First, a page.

I Was In The Courtroom When Donald Trump Was Found Guilty. Here’s What You Didn’t See.

The description I’ve settled on when people ask what it was like seeing Donald Trump in court every day for seven weeks is that it was like watching a cartoon character come to life.

I was in the courtroom pretty much every day of the trial, chronicling the proceedings on HuffPost’s live blog from my spot on the unforgiving wooden benches that felt like church pews.

Security protocols in the courthouse meant that reporters were barred from coming close to the former president — we had to sit still while he moved between rooms so as not to pass him in the hallway, and the aisle seats in the public gallery were blocked off to put more distance between him and the people sitting there. He was no ordinary defendant, to be sure.

So when he sauntered up and down the aisle, reporters watched him carefully. The man most Americans have only seen on their TV and phone screens walks with a slight stoop, arms usually dangling, face usually steely — although he occasionally found somebody in the gallery to single out with either a greeting or a glare. (He was particularly pleased to see Fox News pundit Jeanine Pirro, a staunch ally, seated in court one day. He was particularly displeased by MSNBC’s Lawrence O’Donnell.)

On the day of his verdict, Trump left looking flushed. His face, already such a unique tone, was darkened.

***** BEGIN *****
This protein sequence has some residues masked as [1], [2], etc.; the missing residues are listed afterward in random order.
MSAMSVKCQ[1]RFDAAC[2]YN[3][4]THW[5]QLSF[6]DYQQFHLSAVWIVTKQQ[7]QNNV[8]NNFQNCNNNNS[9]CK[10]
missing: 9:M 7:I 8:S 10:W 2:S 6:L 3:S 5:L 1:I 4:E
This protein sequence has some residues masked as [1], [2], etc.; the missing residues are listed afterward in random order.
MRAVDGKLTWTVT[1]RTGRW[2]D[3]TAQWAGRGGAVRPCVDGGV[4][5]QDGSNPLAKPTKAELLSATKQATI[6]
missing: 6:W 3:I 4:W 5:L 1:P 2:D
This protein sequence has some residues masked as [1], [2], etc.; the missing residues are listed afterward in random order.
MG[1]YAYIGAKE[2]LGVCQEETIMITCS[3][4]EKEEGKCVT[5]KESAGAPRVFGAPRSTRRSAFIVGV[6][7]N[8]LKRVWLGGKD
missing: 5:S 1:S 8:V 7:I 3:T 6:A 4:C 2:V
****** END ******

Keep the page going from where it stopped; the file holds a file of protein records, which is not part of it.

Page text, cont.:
The case revolved around whether he’d falsified business records connected to a scheme to repay his former fixer, Michael Cohen, for a hush money payment to the porn actor Stormy Daniels, which Cohen made just before the 2016 presidential election.

Everybody in the courtroom felt the whiplash just after 4:30 p.m., when New York Supreme Court Judge Juan Merchan announced the jury had reached a decision and just needed a little more time to fill out their verdict sheet. Minutes earlier, he’d gathered all the parties to say he was going to dismiss the jury for the day.

At the word “verdict,” there was a gasp. Merchan, in his soft voice, told the courtroom to refrain from making any outbursts.

The jury came back in, and the foreperson stood. The courtroom held its collective breath.

An officer of the court went down the list, asking for the jury’s verdict on Count 1, Count 2, Count 3, and so on.

“Guilty. Guilty. Guilty,” came the responses in swift succession, the juror’s tone signaling they weren’t going to suddenly switch it up. Thirty-four “guilty”s in all. A historic verdict.

For the news media, though, there was an extra layer of drama: All day, the courthouse Wi-Fi had barely been working. The walls of the 1941 building are so thick that they make connecting to 5G hotspots more difficult. But by some act of God, the connection held as the foreperson read out the verdict, before it promptly failed again. Tensions between reporters and New York state court officers flared as some tried using their phones, which are not allowed to be visible.